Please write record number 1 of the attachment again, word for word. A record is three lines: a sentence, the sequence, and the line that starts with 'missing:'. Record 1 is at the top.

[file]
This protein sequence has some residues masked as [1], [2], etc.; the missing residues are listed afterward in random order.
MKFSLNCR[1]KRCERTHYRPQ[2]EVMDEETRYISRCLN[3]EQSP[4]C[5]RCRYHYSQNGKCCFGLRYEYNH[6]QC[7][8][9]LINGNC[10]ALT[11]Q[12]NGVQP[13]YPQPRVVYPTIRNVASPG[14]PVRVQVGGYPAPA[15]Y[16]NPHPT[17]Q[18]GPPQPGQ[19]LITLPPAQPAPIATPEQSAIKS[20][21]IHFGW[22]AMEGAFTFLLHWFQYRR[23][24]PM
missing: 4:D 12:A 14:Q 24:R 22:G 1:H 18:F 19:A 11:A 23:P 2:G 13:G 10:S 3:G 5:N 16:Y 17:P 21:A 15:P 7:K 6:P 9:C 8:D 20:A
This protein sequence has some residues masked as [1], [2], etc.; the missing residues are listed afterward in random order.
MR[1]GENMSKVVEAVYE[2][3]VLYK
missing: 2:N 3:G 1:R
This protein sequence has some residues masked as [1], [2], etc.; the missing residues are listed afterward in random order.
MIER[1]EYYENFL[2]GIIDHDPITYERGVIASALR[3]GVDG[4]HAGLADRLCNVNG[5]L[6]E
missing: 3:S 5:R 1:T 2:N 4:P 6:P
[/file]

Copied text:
This protein sequence has some residues masked as [1], [2], etc.; the missing residues are listed afterward in random order.
MKFSLNCR[1]KRCERTHYRPQ[2]EVMDEETRYISRCLN[3]EQSP[4]C[5]RCRYHYSQNGKCCFGLRYEYNH[6]QC[7][8][9]LINGNC[10]ALT[11]Q[12]NGVQP[13]YPQPRVVYPTIRNVASPG[14]PVRVQVGGYPAPA[15]Y[16]NPHPT[17]Q[18]GPPQPGQ[19]LITLPPAQPAPIATPEQSAIKS[20][21]IHFGW[22]AMEGAFTFLLHWFQYRR[23][24]PM
missing: 4:D 12:A 14:Q 24:R 22:G 1:H 18:F 19:A 11:A 23:P 2:G 13:G 10:S 3:G 5:N 16:Y 17:P 21:A 15:P 7:K 6:P 9:C 8:D 20:A